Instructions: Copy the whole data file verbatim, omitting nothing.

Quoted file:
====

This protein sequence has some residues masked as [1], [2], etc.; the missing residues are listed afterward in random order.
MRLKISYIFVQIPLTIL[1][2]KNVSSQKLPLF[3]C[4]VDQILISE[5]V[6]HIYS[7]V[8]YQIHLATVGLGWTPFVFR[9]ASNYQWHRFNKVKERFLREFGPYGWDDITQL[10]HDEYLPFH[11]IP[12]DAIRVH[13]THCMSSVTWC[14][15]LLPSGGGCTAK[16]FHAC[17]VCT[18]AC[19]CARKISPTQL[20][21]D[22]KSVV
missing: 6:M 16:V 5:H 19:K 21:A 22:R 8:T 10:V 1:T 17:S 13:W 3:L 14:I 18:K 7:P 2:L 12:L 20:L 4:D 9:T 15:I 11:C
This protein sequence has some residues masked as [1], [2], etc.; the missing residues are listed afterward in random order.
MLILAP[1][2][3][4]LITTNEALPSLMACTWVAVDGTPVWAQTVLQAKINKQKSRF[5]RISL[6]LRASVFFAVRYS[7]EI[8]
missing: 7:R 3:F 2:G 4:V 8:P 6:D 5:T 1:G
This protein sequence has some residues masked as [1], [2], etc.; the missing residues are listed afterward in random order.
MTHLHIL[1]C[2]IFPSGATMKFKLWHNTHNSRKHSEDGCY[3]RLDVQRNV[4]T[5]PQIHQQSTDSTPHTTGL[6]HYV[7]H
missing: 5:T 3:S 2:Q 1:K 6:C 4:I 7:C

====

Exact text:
This protein sequence has some residues masked as [1], [2], etc.; the missing residues are listed afterward in random order.
MRLKISYIFVQIPLTIL[1][2]KNVSSQKLPLF[3]C[4]VDQILISE[5]V[6]HIYS[7]V[8]YQIHLATVGLGWTPFVFR[9]ASNYQWHRFNKVKERFLREFGPYGWDDITQL[10]HDEYLPFH[11]IP[12]DAIRVH[13]THCMSSVTWC[14][15]LLPSGGGCTAK[16]FHAC[17]VCT[18]AC[19]CARKISPTQL[20][21]D[22]KSVV
missing: 6:M 16:V 5:H 19:K 21:A 22:R 8:T 10:V 1:T 17:S 13:W 3:L 14:I 18:K 7:P 2:L 12:L 20:L 4:D 9:T 15:I 11:C
This protein sequence has some residues masked as [1], [2], etc.; the missing residues are listed afterward in random order.
MLILAP[1][2][3][4]LITTNEALPSLMACTWVAVDGTPVWAQTVLQAKINKQKSRF[5]RISL[6]LRASVFFAVRYS[7]EI[8]
missing: 7:R 3:F 2:G 4:V 8:P 6:D 5:T 1:G
This protein sequence has some residues masked as [1], [2], etc.; the missing residues are listed afterward in random order.
MTHLHIL[1]C[2]IFPSGATMKFKLWHNTHNSRKHSEDGCY[3]RLDVQRNV[4]T[5]PQIHQQSTDSTPHTTGL[6]HYV[7]H
missing: 5:T 3:S 2:Q 1:K 6:C 4:I 7:C